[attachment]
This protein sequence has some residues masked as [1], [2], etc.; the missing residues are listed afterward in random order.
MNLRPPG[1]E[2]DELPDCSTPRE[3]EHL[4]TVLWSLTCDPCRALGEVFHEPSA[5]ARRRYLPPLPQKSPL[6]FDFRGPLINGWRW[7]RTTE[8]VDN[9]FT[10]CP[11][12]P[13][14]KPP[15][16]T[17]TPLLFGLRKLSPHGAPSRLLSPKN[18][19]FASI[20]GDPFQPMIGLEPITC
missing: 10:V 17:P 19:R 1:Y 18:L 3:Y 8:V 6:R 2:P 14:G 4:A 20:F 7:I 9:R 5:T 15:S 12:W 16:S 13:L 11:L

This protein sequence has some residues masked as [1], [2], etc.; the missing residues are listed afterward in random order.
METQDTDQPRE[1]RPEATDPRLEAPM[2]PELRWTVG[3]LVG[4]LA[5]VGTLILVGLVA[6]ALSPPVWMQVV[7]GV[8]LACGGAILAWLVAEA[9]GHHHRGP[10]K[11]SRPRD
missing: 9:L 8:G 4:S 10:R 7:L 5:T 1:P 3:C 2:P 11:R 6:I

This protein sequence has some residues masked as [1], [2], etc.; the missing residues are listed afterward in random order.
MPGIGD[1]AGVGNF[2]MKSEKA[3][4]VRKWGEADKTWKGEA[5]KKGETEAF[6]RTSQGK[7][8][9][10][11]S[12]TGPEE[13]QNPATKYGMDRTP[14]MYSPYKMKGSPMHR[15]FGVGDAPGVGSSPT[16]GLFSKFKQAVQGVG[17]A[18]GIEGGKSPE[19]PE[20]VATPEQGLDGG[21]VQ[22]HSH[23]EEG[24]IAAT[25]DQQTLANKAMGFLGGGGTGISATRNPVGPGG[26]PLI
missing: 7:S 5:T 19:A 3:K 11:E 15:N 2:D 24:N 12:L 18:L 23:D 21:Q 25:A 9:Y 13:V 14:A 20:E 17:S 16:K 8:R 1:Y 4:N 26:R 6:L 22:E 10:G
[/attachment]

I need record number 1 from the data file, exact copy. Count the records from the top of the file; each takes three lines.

This protein sequence has some residues masked as [1], [2], etc.; the missing residues are listed afterward in random order.
MNLRPPG[1]E[2]DELPDCSTPRE[3]EHL[4]TVLWSLTCDPCRALGEVFHEPSA[5]ARRRYLPPLPQKSPL[6]FDFRGPLINGWRW[7]RTTE[8]VDN[9]FT[10]CP[11][12]P[13][14]KPP[15][16]T[17]TPLLFGLRKLSPHGAPSRLLSPKN[18][19]FASI[20]GDPFQPMIGLEPITC
missing: 10:V 17:P 19:R 1:Y 18:L 3:Y 8:V 6:R 2:P 14:G 4:A 20:F 7:I 9:R 5:T 15:S 12:W 16:S 13:L 11:L